ReadWriteThink couldn't publish all of this great content without literacy experts to write and review for us. If you've got lessons plans, videos, activities, or other ideas you'd like to contribute, we'd love to hear from you.
Find the latest in professional publications, learn new techniques and strategies, and find out how you can connect with other literacy professionals.
Teacher Resources by Grade
|1st - 2nd||3rd - 4th|
|5th - 6th||7th - 8th|
|9th - 10th||11th - 12th|
Wartime Poetry: Working With Similes
|Grades||3 – 5|
|Lesson Plan Type||Standard Lesson|
|Estimated Time||Four 45-minute sessions|
London, United Kingdom
The history curriculum can be enriched by using photographs as the starting point for work, and the visual nature of photographs allows students to interpret meaning in new ways. In this lesson, the whole class analyzes a photograph and brainstorms words to describe the characters' senses and feelings. A "hot-seating" drama session follows where classmates interview each other, acting as characters in the photograph, and further exploring the characters' feelings. Students are introduced to the idea of using similes and then work in pairs to describe a character's experience. They then create a simply structured poem using their ideas and similes.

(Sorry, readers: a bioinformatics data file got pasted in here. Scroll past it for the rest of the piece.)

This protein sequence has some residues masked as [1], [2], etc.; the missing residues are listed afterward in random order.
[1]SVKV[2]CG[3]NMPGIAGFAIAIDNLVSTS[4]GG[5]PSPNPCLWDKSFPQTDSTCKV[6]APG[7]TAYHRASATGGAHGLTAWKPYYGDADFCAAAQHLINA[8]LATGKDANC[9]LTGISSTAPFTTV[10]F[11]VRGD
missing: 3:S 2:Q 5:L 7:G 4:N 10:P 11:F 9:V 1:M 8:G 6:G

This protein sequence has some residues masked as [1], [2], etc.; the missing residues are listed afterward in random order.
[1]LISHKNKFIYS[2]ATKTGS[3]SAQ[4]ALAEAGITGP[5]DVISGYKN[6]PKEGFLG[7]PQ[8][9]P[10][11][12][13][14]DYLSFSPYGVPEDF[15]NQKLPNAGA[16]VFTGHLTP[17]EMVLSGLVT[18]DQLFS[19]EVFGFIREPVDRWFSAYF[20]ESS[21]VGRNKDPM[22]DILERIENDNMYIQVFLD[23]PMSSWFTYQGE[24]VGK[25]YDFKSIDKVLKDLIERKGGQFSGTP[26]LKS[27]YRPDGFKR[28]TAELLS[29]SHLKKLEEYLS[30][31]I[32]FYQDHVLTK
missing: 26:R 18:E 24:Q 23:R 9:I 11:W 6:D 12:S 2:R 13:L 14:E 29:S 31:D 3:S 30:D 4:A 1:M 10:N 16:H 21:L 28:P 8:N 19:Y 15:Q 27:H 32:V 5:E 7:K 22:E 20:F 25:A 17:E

Independent Poem Structure: Using this helpful handout, students can write their own ideas about the characters' senses and emotions on the first blank line and use a simile to describe these senses or feelings on the second blank line.
Nelson, C.S. (1994). Historical literacy: A journey of discovery. The Reading Teacher, 47, 552–556.
- Historical literacy, or the ability to understand and interpret the stories of the past, can be developed during language sessions through the use of a vibrant range of language resources, including picture books.
- Ensuring that reading and writing are taught in a rich context helps students to appreciate how their language skills can be used as tools for learning about the world.